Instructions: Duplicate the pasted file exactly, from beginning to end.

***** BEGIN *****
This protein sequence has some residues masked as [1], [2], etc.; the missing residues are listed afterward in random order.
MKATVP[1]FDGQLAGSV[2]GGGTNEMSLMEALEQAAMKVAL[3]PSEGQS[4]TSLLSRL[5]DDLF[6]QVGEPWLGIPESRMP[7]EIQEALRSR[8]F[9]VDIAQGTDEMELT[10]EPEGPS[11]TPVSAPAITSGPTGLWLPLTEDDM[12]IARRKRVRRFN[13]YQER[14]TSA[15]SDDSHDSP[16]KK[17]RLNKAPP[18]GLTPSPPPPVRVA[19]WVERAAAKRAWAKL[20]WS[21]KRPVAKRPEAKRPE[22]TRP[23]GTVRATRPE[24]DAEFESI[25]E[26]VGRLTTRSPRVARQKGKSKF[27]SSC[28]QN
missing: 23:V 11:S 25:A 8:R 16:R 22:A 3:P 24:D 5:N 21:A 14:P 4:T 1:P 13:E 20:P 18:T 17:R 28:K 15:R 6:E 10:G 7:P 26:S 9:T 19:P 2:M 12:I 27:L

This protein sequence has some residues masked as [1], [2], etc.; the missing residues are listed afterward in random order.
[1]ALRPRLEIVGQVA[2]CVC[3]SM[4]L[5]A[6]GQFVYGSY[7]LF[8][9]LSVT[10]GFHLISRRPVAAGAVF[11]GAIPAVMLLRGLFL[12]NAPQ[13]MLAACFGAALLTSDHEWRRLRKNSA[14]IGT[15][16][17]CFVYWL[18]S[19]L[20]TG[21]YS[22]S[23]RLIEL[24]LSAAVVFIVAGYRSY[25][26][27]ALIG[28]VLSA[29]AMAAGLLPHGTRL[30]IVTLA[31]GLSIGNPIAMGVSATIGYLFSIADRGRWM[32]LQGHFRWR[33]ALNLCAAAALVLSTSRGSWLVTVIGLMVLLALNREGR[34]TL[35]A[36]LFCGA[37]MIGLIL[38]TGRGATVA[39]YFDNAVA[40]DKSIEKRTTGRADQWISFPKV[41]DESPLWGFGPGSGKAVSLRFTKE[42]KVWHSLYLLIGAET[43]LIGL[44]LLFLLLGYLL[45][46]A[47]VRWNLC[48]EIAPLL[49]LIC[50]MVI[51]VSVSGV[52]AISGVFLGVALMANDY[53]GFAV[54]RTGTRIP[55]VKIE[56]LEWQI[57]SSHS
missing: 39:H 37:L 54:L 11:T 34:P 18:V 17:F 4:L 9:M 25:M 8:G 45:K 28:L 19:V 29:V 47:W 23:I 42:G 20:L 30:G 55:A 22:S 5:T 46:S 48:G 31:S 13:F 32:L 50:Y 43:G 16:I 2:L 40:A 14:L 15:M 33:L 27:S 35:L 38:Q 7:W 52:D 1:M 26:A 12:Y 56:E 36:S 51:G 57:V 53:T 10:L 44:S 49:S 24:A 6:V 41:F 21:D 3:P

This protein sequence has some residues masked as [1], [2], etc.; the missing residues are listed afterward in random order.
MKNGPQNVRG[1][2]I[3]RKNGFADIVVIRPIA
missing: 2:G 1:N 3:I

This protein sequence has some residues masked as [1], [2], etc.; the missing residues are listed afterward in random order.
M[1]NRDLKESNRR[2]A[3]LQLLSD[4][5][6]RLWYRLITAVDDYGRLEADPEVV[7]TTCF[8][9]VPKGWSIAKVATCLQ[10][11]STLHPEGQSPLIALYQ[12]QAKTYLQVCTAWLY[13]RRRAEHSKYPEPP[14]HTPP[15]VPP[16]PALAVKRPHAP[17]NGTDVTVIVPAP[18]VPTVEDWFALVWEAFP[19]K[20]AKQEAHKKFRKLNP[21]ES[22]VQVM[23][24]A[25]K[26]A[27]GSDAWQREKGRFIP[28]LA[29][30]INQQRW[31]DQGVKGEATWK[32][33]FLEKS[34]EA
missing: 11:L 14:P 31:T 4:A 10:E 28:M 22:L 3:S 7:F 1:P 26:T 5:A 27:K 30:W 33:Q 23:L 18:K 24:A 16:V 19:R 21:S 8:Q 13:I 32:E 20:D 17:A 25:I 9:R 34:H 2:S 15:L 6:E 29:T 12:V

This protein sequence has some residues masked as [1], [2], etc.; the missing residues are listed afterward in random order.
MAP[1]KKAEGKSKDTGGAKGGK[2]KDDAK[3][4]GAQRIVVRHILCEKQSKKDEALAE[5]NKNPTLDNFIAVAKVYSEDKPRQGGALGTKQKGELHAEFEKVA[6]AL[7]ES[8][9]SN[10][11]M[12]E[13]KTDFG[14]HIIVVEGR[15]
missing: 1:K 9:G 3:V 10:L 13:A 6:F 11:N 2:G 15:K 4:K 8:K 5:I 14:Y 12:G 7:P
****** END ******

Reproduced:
This protein sequence has some residues masked as [1], [2], etc.; the missing residues are listed afterward in random order.
MKATVP[1]FDGQLAGSV[2]GGGTNEMSLMEALEQAAMKVAL[3]PSEGQS[4]TSLLSRL[5]DDLF[6]QVGEPWLGIPESRMP[7]EIQEALRSR[8]F[9]VDIAQGTDEMELT[10]EPEGPS[11]TPVSAPAITSGPTGLWLPLTEDDM[12]IARRKRVRRFN[13]YQER[14]TSA[15]SDDSHDSP[16]KK[17]RLNKAPP[18]GLTPSPPPPVRVA[19]WVERAAAKRAWAKL[20]WS[21]KRPVAKRPEAKRPE[22]TRP[23]GTVRATRPE[24]DAEFESI[25]E[26]VGRLTTRSPRVARQKGKSKF[27]SSC[28]QN
missing: 23:V 11:S 25:A 8:R 16:R 22:A 3:P 24:D 5:N 21:A 14:P 4:T 1:P 13:E 20:P 18:T 17:R 28:K 15:R 6:E 10:G 7:P 26:S 9:T 19:P 2:M 12:I 27:L

This protein sequence has some residues masked as [1], [2], etc.; the missing residues are listed afterward in random order.
[1]ALRPRLEIVGQVA[2]CVC[3]SM[4]L[5]A[6]GQFVYGSY[7]LF[8][9]LSVT[10]GFHLISRRPVAAGAVF[11]GAIPAVMLLRGLFL[12]NAPQ[13]MLAACFGAALLTSDHEWRRLRKNSA[14]IGT[15][16][17]CFVYWL[18]S[19]L[20]TG[21]YS[22]S[23]RLIEL[24]LSAAVVFIVAGYRSY[25][26][27]ALIG[28]VLSA[29]AMAAGLLPHGTRL[30]IVTLA[31]GLSIGNPIAMGVSATIGYLFSIADRGRWM[32]LQGHFRWR[33]ALNLCAAAALVLSTSRGSWLVTVIGLMVLLALNREGR[34]TL[35]A[36]LFCGA[37]MIGLIL[38]TGRGATVA[39]YFDNAVA[40]DKSIEKRTTGRADQWISFPKV[41]DESPLWGFGPGSGKAVSLRFTKE[42]KVWHSLYLLIGAET[43]LIGL[44]LLFLLLGYLL[45][46]A[47]VRWNLC[48]EIAPLL[49]LIC[50]MVI[51]VSVSGV[52]AISGVFLGVALMANDY[53]GFAV[54]RTGTRIP[55]VKIE[56]LEWQI[57]SSHS
missing: 39:H 37:L 54:L 11:T 34:P 18:V 17:F 4:L 9:M 25:M 8:G 45:K 28:L 19:V 29:V 47:W 23:I 42:G 20:L 30:G 55:A 22:S 5:T 46:S 48:G 31:S 13:F 32:L 50:Y 43:G 16:I 2:L 40:A 14:L 15:M 33:L 27:S 35:L 38:Q 7:W 52:D 1:M 26:A 12:Y 56:E 36:S 51:G 57:V 53:T 10:L 44:S 49:S 24:A 6:V 41:F 21:D 3:P

This protein sequence has some residues masked as [1], [2], etc.; the missing residues are listed afterward in random order.
MKNGPQNVRG[1][2]I[3]RKNGFADIVVIRPIA
missing: 2:G 1:N 3:I

This protein sequence has some residues masked as [1], [2], etc.; the missing residues are listed afterward in random order.
M[1]NRDLKESNRR[2]A[3]LQLLSD[4][5][6]RLWYRLITAVDDYGRLEADPEVV[7]TTCF[8][9]VPKGWSIAKVATCLQ[10][11]STLHPEGQSPLIALYQ[12]QAKTYLQVCTAWLY[13]RRRAEHSKYPEPP[14]HTPP[15]VPP[16]PALAVKRPHAP[17]NGTDVTVIVPAP[18]VPTVEDWFALVWEAFP[19]K[20]AKQEAHKKFRKLNP[21]ES[22]VQVM[23][24]A[25]K[26]A[27]GSDAWQREKGRFIP[28]LA[29][30]INQQRW[31]DQGVKGEATWK[32][33]FLEKS[34]EA
missing: 11:L 14:P 31:T 4:A 10:E 28:M 22:L 3:S 7:F 1:P 26:T 5:A 27:K 30:W 33:Q 23:L 18:K 24:A 16:V 19:R 21:S 8:Q 13:I 32:E 20:D 17:A 25:I 9:R 34:H 2:S 15:L 6:E 29:T 12:V

This protein sequence has some residues masked as [1], [2], etc.; the missing residues are listed afterward in random order.
MAP[1]KKAEGKSKDTGGAKGGK[2]KDDAK[3][4]GAQRIVVRHILCEKQSKKDEALAE[5]NKNPTLDNFIAVAKVYSEDKPRQGGALGTKQKGELHAEFEKVA[6]AL[7]ES[8][9]SN[10][11]M[12]E[13]KTDFG[14]HIIVVEGR[15]
missing: 1:K 9:G 3:V 10:L 13:A 6:F 11:N 2:G 15:K 4:K 8:K 5:I 14:Y 12:G 7:P